How AGV’s make work-life safer

Technology and Business

John Hamlin

John Hamlin



AGVs, Automated Guided Vehicles, are electric self-driven vehicles that are used in, out, and around the manufacturing process in a factory. For more than 50 years, automated guided vehicles have been the answer to automated transportation duties. Because of their impact on logistics, these vehicles have become essential in modern transportation automation and material handling. They can also be employed in other places, such as processing and assembling factories, to improve work efficiency. According to Research and Markets, the global market for AGVs is expected to increase by 10.8 percent to USD 3.64 billion by 2026.

AGVs are generally computerized vehicles that rely on:

  • Computer components
  • Electric power source
  • Motors
  • Sensors
  • Strings of programmed instructions

Computer instructions aid AGVs in decision-making when handling tasks around a factory. They also rely on positioning systems to determine where they’ve been and where they need to be. These systems have to be coupled with sensors to aid the AGVs in movement and prevent accidents and injuries, improving safety for the human workers.

Components of an AGV

It is obvious that when AGVs are being developed, several parts have to be incorporated into their systems.

These are:

  • Computer components – These are the control boards and operator panels. They help the AGVs get instructions to handle tasks. The AGVs are not entirely independent because they will need some form of pre-programmed instructions to handle tasks.
  • Sensors – These are the laser guidance systems that help the AGV detect obstructions in its path when tugging luggage around the factory. The common method employed is laser technology. Magnetic systems are gyro guidance that can also be employed during the AGV development stage.
  • Motion controllers – Motion controllers are the moving part of the AGVs. They are commonly electric, so they will be using electric motors to power the wheels of the AGV. Some may even use a railing system if the paths are distinct and have no obstacles.
  • Power source – AGVs need an electric source to improve the efficiency of work. The common source used is high pack industrial batteries that last a long period before charging is needed. If the AGVs are used within short distances, they are connected to the power grid. This means they will always keep running provided there is electricity.


Image: Unsplash

Places where the AGVs are employed

Within a factory, there are places where AGVs are employed; this improves workflow and facilitates the efficiency of the factories. These uses are as follows but usually depend on the type of AGVs being used in the factory.


  1. Heavy Cargo/machinery movement

The type of AGV used for this purpose is a Towing AGV. Towing AGVs are built to tug around heavy objects within and around the factory. Some equipment in the factory may need to be used in different locations. If an AGV can be employed to tug the equipment to different locations, efficiency is improved. This reduces the safety risks associated with human involvement in such tasks.

In other industries such as construction and aviation, heavy cargo is usually moved from point to point. Heavy load AGVs employed for such tasks are built wider, having large bases running on solid wheels.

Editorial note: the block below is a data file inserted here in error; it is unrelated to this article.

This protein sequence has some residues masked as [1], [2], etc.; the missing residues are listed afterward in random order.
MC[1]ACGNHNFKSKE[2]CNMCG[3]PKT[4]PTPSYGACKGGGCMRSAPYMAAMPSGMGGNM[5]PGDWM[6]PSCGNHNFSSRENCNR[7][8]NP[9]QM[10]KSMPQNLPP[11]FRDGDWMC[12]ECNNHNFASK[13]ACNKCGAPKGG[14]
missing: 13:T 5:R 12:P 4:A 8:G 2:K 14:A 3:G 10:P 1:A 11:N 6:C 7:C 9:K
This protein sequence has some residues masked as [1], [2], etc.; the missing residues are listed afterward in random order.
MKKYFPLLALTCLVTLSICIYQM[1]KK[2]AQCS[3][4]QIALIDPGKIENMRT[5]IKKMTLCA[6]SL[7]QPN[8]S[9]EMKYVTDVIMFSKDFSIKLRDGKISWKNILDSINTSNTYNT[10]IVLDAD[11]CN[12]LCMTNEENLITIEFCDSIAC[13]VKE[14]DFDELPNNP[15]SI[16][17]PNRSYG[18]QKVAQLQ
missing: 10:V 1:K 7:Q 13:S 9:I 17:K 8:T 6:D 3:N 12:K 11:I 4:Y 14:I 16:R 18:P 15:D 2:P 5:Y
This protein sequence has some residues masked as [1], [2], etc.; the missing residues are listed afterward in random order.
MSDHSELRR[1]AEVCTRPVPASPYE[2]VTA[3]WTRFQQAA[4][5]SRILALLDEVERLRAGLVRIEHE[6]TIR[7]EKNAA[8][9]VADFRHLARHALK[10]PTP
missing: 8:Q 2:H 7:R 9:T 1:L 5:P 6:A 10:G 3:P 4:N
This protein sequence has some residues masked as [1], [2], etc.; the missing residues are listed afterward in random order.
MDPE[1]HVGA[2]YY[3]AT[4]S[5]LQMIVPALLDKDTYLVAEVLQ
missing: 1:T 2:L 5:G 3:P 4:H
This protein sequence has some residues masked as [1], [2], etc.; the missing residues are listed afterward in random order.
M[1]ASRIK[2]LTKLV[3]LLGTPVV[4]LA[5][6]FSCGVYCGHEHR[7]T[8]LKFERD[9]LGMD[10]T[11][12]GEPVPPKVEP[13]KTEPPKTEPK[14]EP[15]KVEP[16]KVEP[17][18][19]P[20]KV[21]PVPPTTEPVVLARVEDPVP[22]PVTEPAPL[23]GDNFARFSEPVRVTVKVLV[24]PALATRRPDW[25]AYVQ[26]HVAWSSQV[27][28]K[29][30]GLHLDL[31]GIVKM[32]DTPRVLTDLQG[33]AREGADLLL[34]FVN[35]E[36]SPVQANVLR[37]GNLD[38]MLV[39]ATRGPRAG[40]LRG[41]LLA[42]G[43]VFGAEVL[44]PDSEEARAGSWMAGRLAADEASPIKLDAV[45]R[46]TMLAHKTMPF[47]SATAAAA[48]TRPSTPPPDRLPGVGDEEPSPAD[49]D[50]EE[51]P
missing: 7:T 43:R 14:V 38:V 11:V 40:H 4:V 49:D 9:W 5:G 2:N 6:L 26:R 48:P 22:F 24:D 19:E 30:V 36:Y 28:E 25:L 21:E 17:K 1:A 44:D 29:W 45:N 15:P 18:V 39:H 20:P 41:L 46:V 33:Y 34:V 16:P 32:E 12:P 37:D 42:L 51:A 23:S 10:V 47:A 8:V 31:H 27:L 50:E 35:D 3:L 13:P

1. Warehousing tasks

When the production process is complete, most of the products are not immediately shipped to customers. They need to be stored as they await demand by customers, then shipment and delivery to where they are required. Fork AGVs are utilized at this point to move boxes of products around the warehouse as they await delivery. These are commonly repetitive tasks that are tedious for human workers. With the AGVS, there is a reduction of product damage, injuries to workers, and no delays in luggage movement.

AGV robots can also be used in these tasks; they have limbs, making them more effective than fork AGVs. Since robots are stronger than humans, they can carry most of the luggage carefully without problem. They have entirely removed human error from the warehousing process, as they can conduct inventory, check what needs to be shipped, and place the products where they need to be.

Are there differences between the AGV and AMR?

AMR, Autonomous Mobile Robots, are more intelligent than AGVs as they are coupled with advanced technology. They are sophisticated and flexible and are usually used in tandem with human workers. AMR is more advanced and will require a few changes and upgrades when needed for other tasks.

With improved autonomy, an AMR is designed to quickly adjust to navigation changes on its own. However, because AMR is a relatively new technology, its capabilities are currently limited. There is still room for error and adjustment with AMR learning on its own, which can lead to an increase in work at the start of its use. Traffic control for big fleets of AMRs can be challenging, but an AGV can handle it relatively well. Autonomous Mobile Robots function best in complex environments that require autonomy, whereas Automated Guided Vehicles are good for activities that do not require frequent changes.

How AGVs are changing the manufacturing industry.

We can all agree that work efficiency has improved in most factories employing AGVs within their systems. Benefits of AGVs include:

  • Reduction in errors during ferrying and movement processes
  • Tasks around the factories are handled quicker and easier
  • Reduced costs of production for companies, allowing more revenue to be used for product improvement
  • Increased safety for human workers in the factory

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